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Cutting Fondant

post #1 of 21
Thread Starter 

Do you let your fondant dry before you cut it out into shapes or figures? I can never get mine to cut clean and when it's still fresh, the cuts all seem to drag HELP!:-D

post #2 of 21
Do you use tylo?
Speech therapist by day and cake decorator when I can fit it in! Not a business, just a love of all things cake! www.facebook.com/CakeChemistryUK
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Speech therapist by day and cake decorator when I can fit it in! Not a business, just a love of all things cake! www.facebook.com/CakeChemistryUK
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post #3 of 21

I have had worse results with cutting fondant the longer it has been out.  But what I would recommend from my experience is getting a sharper tool.  I was using the wilton roller for a long time and always having that issue of having torn-looking edges.  After seeing someone else use one on a tutorial I went out and bought a small scalpel and that has made a ton of difference (although you do have to be careful what surface you're cutting on with the scalpel).  I have also noticed that if you make sure that you have a very clean blade the cuts turn out cleaner. Now I keep a damp kitchen towel or paper towel around to wipe off my blade after I make a cut.

post #4 of 21
Try rubbing on a foam pad before pushing out.
post #5 of 21
I would recommend using modeling chocolate instead. You'll get much better results.
Plank.
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Plank.
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post #6 of 21
Quote:
Originally Posted by lisaelanna View Post
 

I have had worse results with cutting fondant the longer it has been out.  But what I would recommend from my experience is getting a sharper tool.  I was using the wilton roller for a long time and always having that issue of having torn-looking edges.  After seeing someone else use one on a tutorial I went out and bought a small scalpel and that has made a ton of difference (although you do have to be careful what surface you're cutting on with the scalpel).  I have also noticed that if you make sure that you have a very clean blade the cuts turn out cleaner. Now I keep a damp kitchen towel or paper towel around to wipe off my blade after I make a cut.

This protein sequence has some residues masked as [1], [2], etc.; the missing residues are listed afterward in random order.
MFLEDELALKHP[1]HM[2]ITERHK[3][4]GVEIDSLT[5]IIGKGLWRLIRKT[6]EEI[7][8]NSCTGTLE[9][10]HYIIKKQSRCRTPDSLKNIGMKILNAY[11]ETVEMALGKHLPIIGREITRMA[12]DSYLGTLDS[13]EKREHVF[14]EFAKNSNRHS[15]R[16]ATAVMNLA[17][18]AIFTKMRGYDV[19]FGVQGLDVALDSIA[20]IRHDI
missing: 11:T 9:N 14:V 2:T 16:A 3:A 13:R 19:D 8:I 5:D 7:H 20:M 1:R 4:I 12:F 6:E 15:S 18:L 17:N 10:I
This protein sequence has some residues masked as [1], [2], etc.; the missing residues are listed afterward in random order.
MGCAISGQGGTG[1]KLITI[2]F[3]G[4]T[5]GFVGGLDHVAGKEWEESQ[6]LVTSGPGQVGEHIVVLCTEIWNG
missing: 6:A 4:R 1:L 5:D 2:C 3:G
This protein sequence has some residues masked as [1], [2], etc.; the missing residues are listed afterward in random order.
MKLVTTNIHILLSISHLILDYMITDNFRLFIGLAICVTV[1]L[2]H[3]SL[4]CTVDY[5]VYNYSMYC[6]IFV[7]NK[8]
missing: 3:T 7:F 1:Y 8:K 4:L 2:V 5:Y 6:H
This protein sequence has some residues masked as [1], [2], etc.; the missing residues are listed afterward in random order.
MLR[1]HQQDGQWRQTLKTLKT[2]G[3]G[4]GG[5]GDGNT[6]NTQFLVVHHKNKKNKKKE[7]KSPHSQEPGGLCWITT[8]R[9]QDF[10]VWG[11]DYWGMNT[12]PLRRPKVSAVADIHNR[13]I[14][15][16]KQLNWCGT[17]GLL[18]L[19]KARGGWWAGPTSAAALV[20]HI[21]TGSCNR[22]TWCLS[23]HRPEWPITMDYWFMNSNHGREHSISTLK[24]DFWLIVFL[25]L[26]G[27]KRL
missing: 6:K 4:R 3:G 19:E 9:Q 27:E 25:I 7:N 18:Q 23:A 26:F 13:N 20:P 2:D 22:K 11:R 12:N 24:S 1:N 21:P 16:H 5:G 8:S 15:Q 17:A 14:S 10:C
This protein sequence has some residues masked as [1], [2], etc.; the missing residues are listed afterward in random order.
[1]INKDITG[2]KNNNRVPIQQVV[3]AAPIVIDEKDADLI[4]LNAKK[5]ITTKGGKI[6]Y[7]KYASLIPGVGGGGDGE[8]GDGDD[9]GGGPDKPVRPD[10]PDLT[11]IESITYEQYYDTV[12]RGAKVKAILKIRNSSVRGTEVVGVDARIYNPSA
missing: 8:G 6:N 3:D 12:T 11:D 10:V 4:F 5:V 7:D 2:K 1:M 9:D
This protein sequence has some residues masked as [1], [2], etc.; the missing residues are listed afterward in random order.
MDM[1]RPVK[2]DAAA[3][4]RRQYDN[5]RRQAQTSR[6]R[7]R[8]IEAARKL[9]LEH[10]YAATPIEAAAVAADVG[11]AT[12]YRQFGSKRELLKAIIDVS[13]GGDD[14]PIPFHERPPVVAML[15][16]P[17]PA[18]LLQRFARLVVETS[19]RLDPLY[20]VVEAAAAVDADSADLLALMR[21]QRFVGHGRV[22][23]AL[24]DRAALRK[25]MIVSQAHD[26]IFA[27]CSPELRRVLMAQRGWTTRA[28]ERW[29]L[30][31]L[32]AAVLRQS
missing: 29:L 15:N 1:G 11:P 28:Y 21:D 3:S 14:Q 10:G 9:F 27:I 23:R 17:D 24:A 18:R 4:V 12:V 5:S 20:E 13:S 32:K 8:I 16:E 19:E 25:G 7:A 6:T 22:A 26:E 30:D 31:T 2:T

I use a self healing cutting mat - works great!  Also for smaller cuts I find a regular razor blade or box cutter blade works wonders for small straight cuts.

I love what I do and do what I love

https://www.facebook.com/JeanneWinslowCakeDesign

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I love what I do and do what I love

https://www.facebook.com/JeanneWinslowCakeDesign

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post #7 of 21
Quote:
Originally Posted by BrandisBaked View Post

I would recommend using modeling chocolate instead. You'll get much better results.

Ditto.
post #8 of 21
Thread Starter 

Just ordered some!  THANKS! :D

post #9 of 21
Thread Starter 

Got the cutting mat and Box cutters in 3 different sizes!  THANKS!:D

post #10 of 21
Thread Starter 
Quote:
Originally Posted by BrandisBaked View Post

I would recommend using modeling chocolate instead. You'll get much better results.

What exact kind do you use?  Do you make your own?  I am new to this and have only used fondant..I see and hear about modeling chocolate all the time...just not sure what it is.....Thanks!:D

post #11 of 21
Thread Starter 
Quote:
Originally Posted by JWinslow View Post
 

 

I use a self healing cutting mat - works great!  Also for smaller cuts I find a regular razor blade or box cutter blade works wonders for small straight cuts.

Got the cutting mat and Box cutters in 3 different sizes!  THANKS!:D

post #12 of 21
Thread Starter 
Quote:
Originally Posted by CakeChemistry View Post

Do you use tylo?

Just ordered some!  THANKS! :D

post #13 of 21
I make my own. It's incredibly easy and inexpensive.
Plank.
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Plank.
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post #14 of 21
Modeling chocolate

If using compound coating (such as candy melts or "Almond Bark" brand coating, or real white chocolate:

1 pound candy coating
3.5 oz (by weight) corn syrup

If using real milk or dark chocolate:

1 pound chocolate
5.6 oz (by weight) corn syrup

Place the compound coating or chocolate in a medium bowl and microwave in 30 second intervals, stirring, until melted. Add the corn syrup and fold in gently with a spatula, until it forms a soft dough. Turn the dough out onto a piece of plastic wrap set on your counter and use the spatula to smooth the dough into an even layer, about 1/2 inch thick. Let cool 1 hour, then knead like bread dough until it makes a smooth ball. Wrap in plastic wrap, then place in a zip bag until ready to use. You can knead in gel food colors just like with fondant and gumpaste.

Troubleshooting: if your modeling chocolate is too crumbly and firm, place it in a bowl, microwave 15 seconds to warm it, and add an additional tablespoon of corn syrup. Knead it in, then wrap and let it cool.

If your modeling chocolate is too soft, melt an additional ounce of chocolate, knead it in, then wrap and let it cool.
post #15 of 21

is this recipe in the recipe section so members can favorite it?  does modeling chocolate feel/work like fondant? is it better to use one for somethings and the other for others?  ex. i once made a sculpted dragon cake w fondant wings  

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